In the tradition of the personal advice columnists, FoCo Woman’s Dear Harper is a plainspoken straight shooter. She can relate to women of all ages on real life questions. Our reporter will research topics of interest to our readers and then answer your questions with empathy and humor. Her opinions and straight to the heart precision will quickly make Dear Harper one of your favorite advice columns.
The holidays are here and with the traditional family dinner get-together comes a problem. Our two children (ages 25 and 27) don’t like each other. It is a rarity that they have contact during the year. This makes for such a stressful holiday meal; my wife and I would just prefer to not have them. What should I say to explain to both of them that we will no longer host holiday “family” dinners? I'm afraid whichever we talk to first or even if it is at the same time, one will say “Well, I will come for Thanksgiving and she can come for Christmas this year”.-Parents Too Stressed by Holidays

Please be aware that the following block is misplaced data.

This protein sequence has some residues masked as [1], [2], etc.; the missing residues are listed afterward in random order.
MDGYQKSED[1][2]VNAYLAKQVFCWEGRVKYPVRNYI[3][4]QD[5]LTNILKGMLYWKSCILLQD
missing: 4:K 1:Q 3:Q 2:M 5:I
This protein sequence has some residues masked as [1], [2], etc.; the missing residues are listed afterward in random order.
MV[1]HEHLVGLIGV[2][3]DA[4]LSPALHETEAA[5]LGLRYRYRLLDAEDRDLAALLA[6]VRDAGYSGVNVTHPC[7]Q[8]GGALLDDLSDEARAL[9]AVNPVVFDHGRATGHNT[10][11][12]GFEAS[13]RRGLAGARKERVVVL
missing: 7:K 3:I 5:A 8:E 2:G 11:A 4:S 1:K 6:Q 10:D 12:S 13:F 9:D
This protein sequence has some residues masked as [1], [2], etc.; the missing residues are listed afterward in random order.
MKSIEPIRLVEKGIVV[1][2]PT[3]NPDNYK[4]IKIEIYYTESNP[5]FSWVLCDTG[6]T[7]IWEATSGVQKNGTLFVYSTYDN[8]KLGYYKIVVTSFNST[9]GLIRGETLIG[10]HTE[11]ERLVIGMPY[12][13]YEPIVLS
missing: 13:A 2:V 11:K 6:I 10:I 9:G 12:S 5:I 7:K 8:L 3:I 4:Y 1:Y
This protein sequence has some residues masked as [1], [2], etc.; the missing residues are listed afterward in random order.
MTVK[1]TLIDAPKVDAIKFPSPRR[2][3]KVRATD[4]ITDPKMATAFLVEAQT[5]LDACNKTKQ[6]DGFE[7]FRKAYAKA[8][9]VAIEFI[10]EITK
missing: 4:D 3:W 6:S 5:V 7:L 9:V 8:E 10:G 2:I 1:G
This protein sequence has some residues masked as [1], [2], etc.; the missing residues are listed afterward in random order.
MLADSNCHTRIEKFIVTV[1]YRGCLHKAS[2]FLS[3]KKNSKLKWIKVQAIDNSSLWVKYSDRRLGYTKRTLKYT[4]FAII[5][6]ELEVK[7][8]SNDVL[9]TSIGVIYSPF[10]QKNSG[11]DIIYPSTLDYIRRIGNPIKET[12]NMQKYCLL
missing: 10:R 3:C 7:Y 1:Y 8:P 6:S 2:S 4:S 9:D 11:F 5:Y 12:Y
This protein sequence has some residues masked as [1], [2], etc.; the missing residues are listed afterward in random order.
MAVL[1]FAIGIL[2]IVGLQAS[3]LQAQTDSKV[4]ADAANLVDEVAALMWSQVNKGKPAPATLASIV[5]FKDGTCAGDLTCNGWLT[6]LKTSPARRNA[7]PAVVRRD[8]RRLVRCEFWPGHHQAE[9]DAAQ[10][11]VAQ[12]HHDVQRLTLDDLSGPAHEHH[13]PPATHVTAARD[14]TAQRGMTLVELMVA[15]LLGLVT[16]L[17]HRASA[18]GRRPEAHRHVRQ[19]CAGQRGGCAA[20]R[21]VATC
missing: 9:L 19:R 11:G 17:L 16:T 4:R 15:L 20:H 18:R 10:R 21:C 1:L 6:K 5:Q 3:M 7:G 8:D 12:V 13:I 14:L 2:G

Dear Stressed by Holidays,
Your “children” are adults! They should be able to put their differences aside two nights out of the year for your sake. If that statement is made, tell them, “No. This would only remind us that only half of you are here and that really saddens us.” Holidays are supposed to be happy times. We have made the decision to spend our holidays elsewhere.
I am so excited as the time gets near for my brother and his family to make their annual trip home to spend the holidays. He and his family live across the country so this is usually the only time we get to visit.
Unfortunately, he called me yesterday to say that this will be the last Christmas he and his wife and my two nephews will be coming for the holidays. He told me he has been having an affair and wants to leave his marriage right after the New Year. I want them here but feel like such a liar not saying anything, but I want to be supportive to my brother. Should I tell him not to come?-Trying To Be Supportive
I know it is hard being the only one in the family to know his secret. But by confessing to you, he is showing you he trusts and needs you. Once his secret becomes real, he is going to leave a heartbreaking mess. He will need you and the family to support him and his boys. Let him and your family have this one “perfect” holiday. Try to forget what you know and enjoy this untroubled time together. After all, tomorrow is another day!
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